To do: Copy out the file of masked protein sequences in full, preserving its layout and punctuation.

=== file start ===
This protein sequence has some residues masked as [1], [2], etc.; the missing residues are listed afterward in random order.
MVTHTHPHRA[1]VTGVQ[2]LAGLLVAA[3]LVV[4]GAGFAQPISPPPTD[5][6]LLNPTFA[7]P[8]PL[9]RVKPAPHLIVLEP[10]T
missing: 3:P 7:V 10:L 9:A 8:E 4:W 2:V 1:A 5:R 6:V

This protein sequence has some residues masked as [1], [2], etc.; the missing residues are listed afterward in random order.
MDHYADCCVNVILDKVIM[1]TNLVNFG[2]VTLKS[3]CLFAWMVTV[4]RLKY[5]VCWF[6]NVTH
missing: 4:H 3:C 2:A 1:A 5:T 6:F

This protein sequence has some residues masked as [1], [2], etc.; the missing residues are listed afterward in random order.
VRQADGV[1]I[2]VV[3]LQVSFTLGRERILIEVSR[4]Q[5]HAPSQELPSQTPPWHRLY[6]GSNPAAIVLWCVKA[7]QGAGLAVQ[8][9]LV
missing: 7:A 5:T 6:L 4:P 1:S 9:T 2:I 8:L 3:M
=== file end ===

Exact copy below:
This protein sequence has some residues masked as [1], [2], etc.; the missing residues are listed afterward in random order.
MVTHTHPHRA[1]VTGVQ[2]LAGLLVAA[3]LVV[4]GAGFAQPISPPPTD[5][6]LLNPTFA[7]P[8]PL[9]RVKPAPHLIVLEP[10]T
missing: 3:P 7:V 10:L 9:A 8:E 4:W 2:V 1:A 5:R 6:V

This protein sequence has some residues masked as [1], [2], etc.; the missing residues are listed afterward in random order.
MDHYADCCVNVILDKVIM[1]TNLVNFG[2]VTLKS[3]CLFAWMVTV[4]RLKY[5]VCWF[6]NVTH
missing: 4:H 3:C 2:A 1:A 5:T 6:F

This protein sequence has some residues masked as [1], [2], etc.; the missing residues are listed afterward in random order.
VRQADGV[1]I[2]VV[3]LQVSFTLGRERILIEVSR[4]Q[5]HAPSQELPSQTPPWHRLY[6]GSNPAAIVLWCVKA[7]QGAGLAVQ[8][9]LV
missing: 7:A 5:T 6:L 4:P 1:S 9:T 2:I 8:L 3:M